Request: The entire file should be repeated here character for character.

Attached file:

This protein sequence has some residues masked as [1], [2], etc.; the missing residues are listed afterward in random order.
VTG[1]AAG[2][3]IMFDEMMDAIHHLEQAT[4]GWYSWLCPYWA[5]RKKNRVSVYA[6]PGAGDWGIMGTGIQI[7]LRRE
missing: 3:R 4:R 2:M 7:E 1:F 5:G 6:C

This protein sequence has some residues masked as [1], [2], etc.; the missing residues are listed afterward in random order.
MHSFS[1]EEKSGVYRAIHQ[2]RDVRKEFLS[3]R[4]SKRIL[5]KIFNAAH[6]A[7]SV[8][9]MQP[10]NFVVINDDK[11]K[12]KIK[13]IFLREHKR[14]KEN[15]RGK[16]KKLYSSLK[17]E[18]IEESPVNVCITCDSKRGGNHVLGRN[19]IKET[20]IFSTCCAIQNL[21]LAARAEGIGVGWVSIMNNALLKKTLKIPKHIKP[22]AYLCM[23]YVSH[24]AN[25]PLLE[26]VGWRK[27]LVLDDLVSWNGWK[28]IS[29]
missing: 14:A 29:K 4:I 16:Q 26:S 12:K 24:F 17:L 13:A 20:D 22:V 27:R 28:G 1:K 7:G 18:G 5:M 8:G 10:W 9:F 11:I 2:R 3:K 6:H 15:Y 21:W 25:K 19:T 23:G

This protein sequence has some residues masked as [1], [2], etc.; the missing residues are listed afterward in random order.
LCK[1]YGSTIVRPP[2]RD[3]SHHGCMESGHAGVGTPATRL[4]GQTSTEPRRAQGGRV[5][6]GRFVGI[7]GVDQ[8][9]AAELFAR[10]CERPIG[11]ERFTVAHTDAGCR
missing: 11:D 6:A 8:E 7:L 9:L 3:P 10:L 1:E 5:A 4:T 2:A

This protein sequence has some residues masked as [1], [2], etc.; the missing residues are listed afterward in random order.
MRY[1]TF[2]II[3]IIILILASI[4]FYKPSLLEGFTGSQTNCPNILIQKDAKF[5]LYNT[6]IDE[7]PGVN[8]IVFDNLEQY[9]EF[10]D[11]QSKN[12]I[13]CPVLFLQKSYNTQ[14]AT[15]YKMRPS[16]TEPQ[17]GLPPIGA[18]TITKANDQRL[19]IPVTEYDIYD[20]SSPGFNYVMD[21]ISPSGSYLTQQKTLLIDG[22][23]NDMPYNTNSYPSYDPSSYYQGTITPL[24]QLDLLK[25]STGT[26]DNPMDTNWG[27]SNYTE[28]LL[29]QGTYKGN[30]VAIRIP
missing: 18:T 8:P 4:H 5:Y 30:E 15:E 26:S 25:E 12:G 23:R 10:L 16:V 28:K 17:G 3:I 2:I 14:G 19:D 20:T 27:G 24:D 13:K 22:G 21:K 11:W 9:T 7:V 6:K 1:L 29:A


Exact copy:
This protein sequence has some residues masked as [1], [2], etc.; the missing residues are listed afterward in random order.
VTG[1]AAG[2][3]IMFDEMMDAIHHLEQAT[4]GWYSWLCPYWA[5]RKKNRVSVYA[6]PGAGDWGIMGTGIQI[7]LRRE
missing: 3:R 4:R 2:M 7:E 1:F 5:G 6:C

This protein sequence has some residues masked as [1], [2], etc.; the missing residues are listed afterward in random order.
MHSFS[1]EEKSGVYRAIHQ[2]RDVRKEFLS[3]R[4]SKRIL[5]KIFNAAH[6]A[7]SV[8][9]MQP[10]NFVVINDDK[11]K[12]KIK[13]IFLREHKR[14]KEN[15]RGK[16]KKLYSSLK[17]E[18]IEESPVNVCITCDSKRGGNHVLGRN[19]IKET[20]IFSTCCAIQNL[21]LAARAEGIGVGWVSIMNNALLKKTLKIPKHIKP[22]AYLCM[23]YVSH[24]AN[25]PLLE[26]VGWRK[27]LVLDDLVSWNGWK[28]IS[29]
missing: 14:A 29:K 4:I 16:Q 26:S 12:K 24:F 17:L 13:A 20:D 22:V 27:R 28:G 1:K 7:G 18:G 5:M 8:G 10:W 9:F 11:I 2:R 3:K 6:H 15:Y 21:W 25:K 19:T 23:G

This protein sequence has some residues masked as [1], [2], etc.; the missing residues are listed afterward in random order.
LCK[1]YGSTIVRPP[2]RD[3]SHHGCMESGHAGVGTPATRL[4]GQTSTEPRRAQGGRV[5][6]GRFVGI[7]GVDQ[8][9]AAELFAR[10]CERPIG[11]ERFTVAHTDAGCR
missing: 11:D 6:A 8:E 7:L 9:L 3:P 10:L 1:E 5:A 4:T 2:A

This protein sequence has some residues masked as [1], [2], etc.; the missing residues are listed afterward in random order.
MRY[1]TF[2]II[3]IIILILASI[4]FYKPSLLEGFTGSQTNCPNILIQKDAKF[5]LYNT[6]IDE[7]PGVN[8]IVFDNLEQY[9]EF[10]D[11]QSKN[12]I[13]CPVLFLQKSYNTQ[14]AT[15]YKMRPS[16]TEPQ[17]GLPPIGA[18]TITKANDQRL[19]IPVTEYDIYD[20]SSPGFNYVMD[21]ISPSGSYLTQQKTLLIDG[22][23]NDMPYNTNSYPSYDPSSYYQGTITPL[24]QLDLLK[25]STGT[26]DNPMDTNWG[27]SNYTE[28]LL[29]QGTYKGN[30]VAIRIP
missing: 18:T 8:P 4:H 5:Y 30:E 15:E 26:S 25:E 12:G 23:R 10:L 16:V 28:K 17:G 3:I 2:I 14:G 19:D 20:T 27:G 24:D 13:K 22:G 21:K 11:W 9:T 7:V 6:K 1:L 29:A